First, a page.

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I started collecting nat geo magazines and I want to set my priorities. I want to know which issues are more valuables then other or some guideline, something between those lines

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Greetings Nemanja,

Welcome to the Collector's Corner, and you have asked a very astute and productive question. It is not easy to give a "perfect" and/or definitive answer . . . there's no set-in-stone standard(s) as there are for comics, baseball cards, etc. There is also not /universal agreement/ on which NGM issues are 'most valuable' and 'most important'. 

Back in the day there was a "dean of National Geographic collecting" named Edwin Buxbaum. He wrote/published 4 "collector's" guides to NGM's + Society material in 1935, 1956, 1962, and 1971. In 1982 another gentleman --Roger Nathan-- published a most-excellent source for materials & publications. Since then, it's been adrift, if not a free-for-all, amongst collector's and enthusiasts as to both concurring assessments (opinions) as well as any one individual having all the information at-hand. Post-year 1998, it is nigh impossible to document and account for all, any, and every item produced by the Society, etc.

Note: there was also another good fellow by the name of Don Smith who also lovingly compiled Nat Geo info and lists, etc. He published in booklet form, several guides between about 1978-2000. 

                               * Messieurs Buxbaum, Nathan, and Smith are also all now-deceased, sadly.

Having said all that, might I make a suggestion? It will at least give you a place to start . . . 

Our friend and fellow 'Corner member Melvin De Vilbiss has written up 2 highly regarded & appreciated overviews and statistical surveys about NGM selling-buying-collecting (including proposed 'grading' standards). Here are 2 links to begin ---->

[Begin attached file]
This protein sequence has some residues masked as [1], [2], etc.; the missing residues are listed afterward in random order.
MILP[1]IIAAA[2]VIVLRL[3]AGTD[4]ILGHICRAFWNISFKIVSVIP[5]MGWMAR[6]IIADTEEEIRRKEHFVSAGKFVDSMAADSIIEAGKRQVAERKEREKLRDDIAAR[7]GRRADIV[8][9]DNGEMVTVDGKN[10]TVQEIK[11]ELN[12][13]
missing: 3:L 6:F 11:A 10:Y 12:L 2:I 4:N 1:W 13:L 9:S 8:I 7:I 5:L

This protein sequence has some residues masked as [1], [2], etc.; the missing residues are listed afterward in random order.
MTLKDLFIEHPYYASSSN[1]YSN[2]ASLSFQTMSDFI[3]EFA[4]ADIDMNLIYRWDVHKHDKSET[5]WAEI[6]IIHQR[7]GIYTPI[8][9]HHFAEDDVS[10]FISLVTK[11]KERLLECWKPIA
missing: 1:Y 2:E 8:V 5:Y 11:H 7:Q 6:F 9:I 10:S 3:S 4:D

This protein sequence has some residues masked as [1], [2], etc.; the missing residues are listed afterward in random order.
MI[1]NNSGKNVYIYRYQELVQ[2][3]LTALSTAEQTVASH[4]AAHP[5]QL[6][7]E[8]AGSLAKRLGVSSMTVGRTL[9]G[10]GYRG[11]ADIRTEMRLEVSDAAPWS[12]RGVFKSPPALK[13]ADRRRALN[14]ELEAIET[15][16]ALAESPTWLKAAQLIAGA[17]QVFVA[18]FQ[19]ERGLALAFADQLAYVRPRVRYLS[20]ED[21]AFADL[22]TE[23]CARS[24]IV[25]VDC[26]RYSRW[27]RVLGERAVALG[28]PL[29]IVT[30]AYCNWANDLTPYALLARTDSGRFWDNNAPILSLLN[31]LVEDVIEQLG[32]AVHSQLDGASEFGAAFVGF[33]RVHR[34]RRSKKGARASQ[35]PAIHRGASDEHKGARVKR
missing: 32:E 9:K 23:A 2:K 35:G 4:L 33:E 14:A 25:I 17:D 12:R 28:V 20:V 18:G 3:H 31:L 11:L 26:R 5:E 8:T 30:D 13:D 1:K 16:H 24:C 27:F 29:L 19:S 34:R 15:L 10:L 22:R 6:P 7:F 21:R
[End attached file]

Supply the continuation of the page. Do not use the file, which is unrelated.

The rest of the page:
RE: guidelines to selling/buying NGM's - -  

RE: 'grading standards'- -

Also, I am attaching a file to this response. It is the 1971 version of Buxbaum's "100 Best Special Numbers of the National Geographic Magazine". It gives you an idea of NGM's from 1911-1971 that were 'important', groundbreaking, and in-demand during those years and decades.

The first PDF attachment is a bare-bones copy of the 1970 list; the 2nd Word document attached is my modified version of the 1970 list - it has extra notations and/or footnotes for various issues.

Top 100 NGM issues (c. 1970)

Buxbaum's Top 100 NGM's (c. 1970) ~ with my extra notes (2017)

Very cordially yours,

        ~ Scott Shier

Wow! Thank you Scott! I will check out your references and combine their professional opinion with personal of mine. This was very helpful, as now I know where to start.

Hi Nemanja, just wanted to give you my thoughts as a supplement to the information Scott has provided.

1. Once you get into NGS collecting, you'll realize there are so many different categories of NG collectibles. The NG Magazine is the most well known and the best place to start, but you may find yourself quickly drawn to other areas (NG books, ephemera, reprints, memorabilia, map indexes, etc.). Decide where you want to focus. 

2. Decide on an overall budget or annual budget and stick to it. The range and value of NG collectibles could easily consume all your earnings and savings if you are not careful. Collecting can be addictive.